Date posted: February 2, 2020
Black Mamba Venom to Celts
The tragic death of legendary NBA player Kobe Bryant, his 13-year-old daughter Gianna and seven others in the helicopter crash has impacted millions, including this old sportswriter.
I have never been a fan of the Los Angeles Lakers. Quite the contrary, I have despised the franchise for as long as I can remember. That’s because of one person—my uncle, the late Alvin R. Spain.
Mama’s only sibling profoundly influenced every facet of my life, from my allegiance to sports teams to the naturalness of a man showing his mate affection in public. He and my aunt, a French beauty named Anne Marie, held hands and kissed like newlyweds without the slightest bit of inhibition. Of course, this urchin blushingly covered my eyes. They could only laugh as I peeped through my fingers.
Uncle Spain was the subject of many columns I wrote as a newspaper sports editor. His alias was Uncle Sportsnut because of his fanaticism for most sports, especially the big three: baseball, football and basketball. He would cuss the heavens when any of his beloved teams got beat, especially the New York Yankees, Dallas Cowboys and Boston Celtics.
Now, being the antagonistic little gadfly that I was, my greatest pleasure was to root against most of his favorites. However, his love for the Celtics and their mastery over traditional rival the LA Lakers proved contagious to an impressionable youngster who idolized him.
“You know why the Celtics always beat those pretty boys from LA don’t you?’’ he would ask, chewing on his smokeless pipe. “Because the boys in green are blue collar workers who play defense like their lives depend on it. All the pretty boys do is run up and down the court waving at the crowd.’’
Of course, his assessment was a slight exaggeration, but I bought it hook, line and sinker. His Celtics became my Celtics. His utter hatred for those pretty boys in purple and gold quickly became my mantra, as well.’’
Uncle Sportsnut and I gleefully celebrated every time Boston beat LA, and that was nearly every time they met for the NBA Championship, from the Bill Russell era to the Larry Bird-led run of championship banners. Sportsnut died 17 years before the Celtics’ most recent title with the Big Three of Paul Pierce, Ray Allen and Kevin Garnett leading the way.
But his spirit was alive and well in a boastful nephew not known for humility in victory.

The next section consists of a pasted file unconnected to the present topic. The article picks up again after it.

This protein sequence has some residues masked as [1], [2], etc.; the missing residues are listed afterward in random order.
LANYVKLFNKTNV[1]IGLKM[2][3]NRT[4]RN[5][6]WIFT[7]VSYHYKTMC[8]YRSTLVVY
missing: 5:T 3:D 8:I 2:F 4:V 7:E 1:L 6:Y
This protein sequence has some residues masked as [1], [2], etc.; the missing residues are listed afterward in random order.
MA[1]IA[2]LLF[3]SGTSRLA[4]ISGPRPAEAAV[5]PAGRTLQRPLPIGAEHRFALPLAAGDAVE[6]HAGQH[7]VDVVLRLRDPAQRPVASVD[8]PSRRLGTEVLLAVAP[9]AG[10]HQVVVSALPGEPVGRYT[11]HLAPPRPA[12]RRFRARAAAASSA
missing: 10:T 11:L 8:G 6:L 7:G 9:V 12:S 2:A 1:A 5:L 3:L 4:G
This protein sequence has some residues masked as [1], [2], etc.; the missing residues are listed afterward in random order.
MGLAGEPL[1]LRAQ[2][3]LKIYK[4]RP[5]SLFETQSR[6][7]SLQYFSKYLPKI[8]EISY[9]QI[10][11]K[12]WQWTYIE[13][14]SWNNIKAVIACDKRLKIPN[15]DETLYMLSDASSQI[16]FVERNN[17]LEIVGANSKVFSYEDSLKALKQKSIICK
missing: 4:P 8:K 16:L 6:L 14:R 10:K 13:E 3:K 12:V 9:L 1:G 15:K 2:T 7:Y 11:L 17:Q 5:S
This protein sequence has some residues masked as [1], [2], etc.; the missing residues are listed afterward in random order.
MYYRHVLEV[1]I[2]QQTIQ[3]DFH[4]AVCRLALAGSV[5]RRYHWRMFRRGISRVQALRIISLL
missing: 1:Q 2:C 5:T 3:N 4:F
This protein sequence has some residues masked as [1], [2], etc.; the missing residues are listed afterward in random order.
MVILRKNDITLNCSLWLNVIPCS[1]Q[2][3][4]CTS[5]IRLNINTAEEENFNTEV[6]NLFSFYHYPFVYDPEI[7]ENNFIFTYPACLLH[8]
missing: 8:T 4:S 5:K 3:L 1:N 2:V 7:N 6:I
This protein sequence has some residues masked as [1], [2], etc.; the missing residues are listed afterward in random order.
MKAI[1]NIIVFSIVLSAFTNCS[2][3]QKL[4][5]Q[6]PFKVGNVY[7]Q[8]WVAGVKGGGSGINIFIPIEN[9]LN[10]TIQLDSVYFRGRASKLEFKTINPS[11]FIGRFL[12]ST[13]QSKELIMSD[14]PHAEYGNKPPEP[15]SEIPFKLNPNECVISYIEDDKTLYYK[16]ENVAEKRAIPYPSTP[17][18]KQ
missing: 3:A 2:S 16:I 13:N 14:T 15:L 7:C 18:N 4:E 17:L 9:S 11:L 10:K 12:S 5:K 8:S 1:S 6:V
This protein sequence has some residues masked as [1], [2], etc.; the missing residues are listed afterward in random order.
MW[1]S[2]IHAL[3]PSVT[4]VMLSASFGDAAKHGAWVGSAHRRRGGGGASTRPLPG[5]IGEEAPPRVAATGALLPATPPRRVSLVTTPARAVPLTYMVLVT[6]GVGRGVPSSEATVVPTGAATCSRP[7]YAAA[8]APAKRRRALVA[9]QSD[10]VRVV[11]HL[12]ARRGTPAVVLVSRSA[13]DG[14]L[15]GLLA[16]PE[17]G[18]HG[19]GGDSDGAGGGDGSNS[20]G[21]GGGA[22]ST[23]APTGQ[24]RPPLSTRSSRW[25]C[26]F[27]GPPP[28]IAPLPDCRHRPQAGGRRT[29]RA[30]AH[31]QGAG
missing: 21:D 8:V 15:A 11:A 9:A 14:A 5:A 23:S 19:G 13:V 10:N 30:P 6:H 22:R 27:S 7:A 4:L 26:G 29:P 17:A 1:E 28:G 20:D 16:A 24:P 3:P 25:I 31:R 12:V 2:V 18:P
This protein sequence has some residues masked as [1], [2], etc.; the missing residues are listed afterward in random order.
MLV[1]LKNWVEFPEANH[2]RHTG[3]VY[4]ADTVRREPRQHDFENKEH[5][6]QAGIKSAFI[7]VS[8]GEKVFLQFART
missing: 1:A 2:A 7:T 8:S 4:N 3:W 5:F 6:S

As much as I loved my heroes in green, I hated the LA stars like Wilt Chamberlain, Jerry West, Kareem Abdul Jabbar, Magic Johnson, Shaquille O’Neal and, yes, Kobe Bryant. True to his nickname of Black Mamba, Bryant was the most lethal weapon the Lakers employed against my Celtics. It seemed he single-handedly crushed Boston’s hopes of another championship time after time.
Just like Sportsnut, I would be hoarse from yelling in vain at the TV when Kobe went on another scoring run destroying Boston in the process, leaving Celtics fans helpless and hopeless. Man did I hate him.
Let’s be clear, though. My hatred for the Lakers was confined to the basketball court. In fact, I had great admiration for many of the Lakers, especially Jabbar, Magic and Kobe. All of them were great players and difference-makers away from the arena.
Sportsnut never got to see Bryant’s brilliance on the court. He would have loved to hate the Lakers’ star, too. An intellectual himself, he would have also admired and respected the mental acuity possessed by the man Magic proclaimed to be “the greatest Laker ever.’’
Kobe’s tragic death is a reminder to all that a winner in the arena of sports is one thing, but a winner in the arena of life is another more impactful champion. Kobe was the best that sport has to offer, even if he wore the wrong uniform.
We mourn the loss of a great champion and can’t imagine the pain his family must endure over his death and that of his baby girl. The world won’t forget them, for we know that God is forever in control.
That goes for rivals and faithful followers alike. Of that I’m certain Uncle Sportsnut would agree.